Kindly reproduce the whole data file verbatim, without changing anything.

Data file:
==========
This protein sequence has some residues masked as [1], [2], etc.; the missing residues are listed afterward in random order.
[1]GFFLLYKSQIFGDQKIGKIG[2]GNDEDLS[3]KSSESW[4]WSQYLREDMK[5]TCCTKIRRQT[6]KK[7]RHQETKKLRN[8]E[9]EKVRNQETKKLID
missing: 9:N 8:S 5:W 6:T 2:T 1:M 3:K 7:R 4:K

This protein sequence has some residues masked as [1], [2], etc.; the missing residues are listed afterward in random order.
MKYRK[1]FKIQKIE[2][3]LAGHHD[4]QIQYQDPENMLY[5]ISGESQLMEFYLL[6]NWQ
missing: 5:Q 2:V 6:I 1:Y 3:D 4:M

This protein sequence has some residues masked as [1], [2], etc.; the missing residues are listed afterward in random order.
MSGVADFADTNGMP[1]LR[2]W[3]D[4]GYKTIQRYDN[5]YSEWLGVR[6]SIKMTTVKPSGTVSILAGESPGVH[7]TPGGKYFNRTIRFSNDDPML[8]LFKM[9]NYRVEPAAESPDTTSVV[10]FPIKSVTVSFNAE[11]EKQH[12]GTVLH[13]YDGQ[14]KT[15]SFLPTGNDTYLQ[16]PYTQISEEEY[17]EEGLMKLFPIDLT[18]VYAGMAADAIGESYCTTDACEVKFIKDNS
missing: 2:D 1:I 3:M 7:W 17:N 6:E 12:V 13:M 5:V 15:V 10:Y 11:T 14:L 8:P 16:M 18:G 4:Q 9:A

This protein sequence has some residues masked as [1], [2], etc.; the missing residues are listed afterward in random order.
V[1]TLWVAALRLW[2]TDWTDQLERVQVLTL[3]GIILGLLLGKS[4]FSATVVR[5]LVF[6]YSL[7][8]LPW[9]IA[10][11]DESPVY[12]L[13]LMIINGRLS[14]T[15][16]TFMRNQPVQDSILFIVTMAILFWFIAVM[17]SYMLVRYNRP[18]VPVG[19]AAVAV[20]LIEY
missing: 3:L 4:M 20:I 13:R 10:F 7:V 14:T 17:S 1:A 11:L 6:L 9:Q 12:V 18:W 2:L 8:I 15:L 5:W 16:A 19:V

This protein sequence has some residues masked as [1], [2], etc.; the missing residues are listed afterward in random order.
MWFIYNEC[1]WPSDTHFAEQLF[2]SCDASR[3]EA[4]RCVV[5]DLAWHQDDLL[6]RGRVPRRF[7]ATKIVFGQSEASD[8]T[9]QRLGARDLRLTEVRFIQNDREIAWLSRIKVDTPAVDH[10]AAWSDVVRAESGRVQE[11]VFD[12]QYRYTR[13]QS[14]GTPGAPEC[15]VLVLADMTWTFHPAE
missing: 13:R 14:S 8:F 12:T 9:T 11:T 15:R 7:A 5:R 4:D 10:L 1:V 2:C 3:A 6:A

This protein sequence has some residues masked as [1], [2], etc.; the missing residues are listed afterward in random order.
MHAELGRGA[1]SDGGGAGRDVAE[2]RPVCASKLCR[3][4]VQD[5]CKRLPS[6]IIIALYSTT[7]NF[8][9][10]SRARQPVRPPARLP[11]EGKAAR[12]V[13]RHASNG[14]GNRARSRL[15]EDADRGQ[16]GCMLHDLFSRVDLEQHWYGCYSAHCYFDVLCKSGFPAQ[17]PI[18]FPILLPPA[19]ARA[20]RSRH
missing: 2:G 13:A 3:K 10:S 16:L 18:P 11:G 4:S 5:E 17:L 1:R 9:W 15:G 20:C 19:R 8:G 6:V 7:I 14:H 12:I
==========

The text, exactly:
This protein sequence has some residues masked as [1], [2], etc.; the missing residues are listed afterward in random order.
[1]GFFLLYKSQIFGDQKIGKIG[2]GNDEDLS[3]KSSESW[4]WSQYLREDMK[5]TCCTKIRRQT[6]KK[7]RHQETKKLRN[8]E[9]EKVRNQETKKLID
missing: 9:N 8:S 5:W 6:T 2:T 1:M 3:K 7:R 4:K

This protein sequence has some residues masked as [1], [2], etc.; the missing residues are listed afterward in random order.
MKYRK[1]FKIQKIE[2][3]LAGHHD[4]QIQYQDPENMLY[5]ISGESQLMEFYLL[6]NWQ
missing: 5:Q 2:V 6:I 1:Y 3:D 4:M

This protein sequence has some residues masked as [1], [2], etc.; the missing residues are listed afterward in random order.
MSGVADFADTNGMP[1]LR[2]W[3]D[4]GYKTIQRYDN[5]YSEWLGVR[6]SIKMTTVKPSGTVSILAGESPGVH[7]TPGGKYFNRTIRFSNDDPML[8]LFKM[9]NYRVEPAAESPDTTSVV[10]FPIKSVTVSFNAE[11]EKQH[12]GTVLH[13]YDGQ[14]KT[15]SFLPTGNDTYLQ[16]PYTQISEEEY[17]EEGLMKLFPIDLT[18]VYAGMAADAIGESYCTTDACEVKFIKDNS
missing: 2:D 1:I 3:M 7:W 17:N 6:E 12:V 13:M 5:V 15:V 10:Y 11:T 14:L 8:P 16:M 18:G 4:Q 9:A

This protein sequence has some residues masked as [1], [2], etc.; the missing residues are listed afterward in random order.
V[1]TLWVAALRLW[2]TDWTDQLERVQVLTL[3]GIILGLLLGKS[4]FSATVVR[5]LVF[6]YSL[7][8]LPW[9]IA[10][11]DESPVY[12]L[13]LMIINGRLS[14]T[15][16]TFMRNQPVQDSILFIVTMAILFWFIAVM[17]SYMLVRYNRP[18]VPVG[19]AAVAV[20]LIEY
missing: 3:L 4:M 20:I 13:R 10:F 7:V 14:T 17:S 1:A 11:L 6:L 9:Q 12:V 18:W 2:L 8:I 15:L 5:W 16:A 19:V

This protein sequence has some residues masked as [1], [2], etc.; the missing residues are listed afterward in random order.
MWFIYNEC[1]WPSDTHFAEQLF[2]SCDASR[3]EA[4]RCVV[5]DLAWHQDDLL[6]RGRVPRRF[7]ATKIVFGQSEASD[8]T[9]QRLGARDLRLTEVRFIQNDREIAWLSRIKVDTPAVDH[10]AAWSDVVRAESGRVQE[11]VFD[12]QYRYTR[13]QS[14]GTPGAPEC[15]VLVLADMTWTFHPAE
missing: 13:R 14:S 8:F 12:T 9:T 11:T 15:R 7:A 5:R 4:D 10:L 1:V 2:C 3:A 6:A

This protein sequence has some residues masked as [1], [2], etc.; the missing residues are listed afterward in random order.
MHAELGRGA[1]SDGGGAGRDVAE[2]RPVCASKLCR[3][4]VQD[5]CKRLPS[6]IIIALYSTT[7]NF[8][9][10]SRARQPVRPPARLP[11]EGKAAR[12]V[13]RHASNG[14]GNRARSRL[15]EDADRGQ[16]GCMLHDLFSRVDLEQHWYGCYSAHCYFDVLCKSGFPAQ[17]PI[18]FPILLPPA[19]ARA[20]RSRH
missing: 2:G 13:A 3:K 10:S 16:L 18:P 11:G 4:S 5:E 17:L 1:R 9:W 15:G 20:C 19:R 8:G 6:V 7:I 14:H 12:I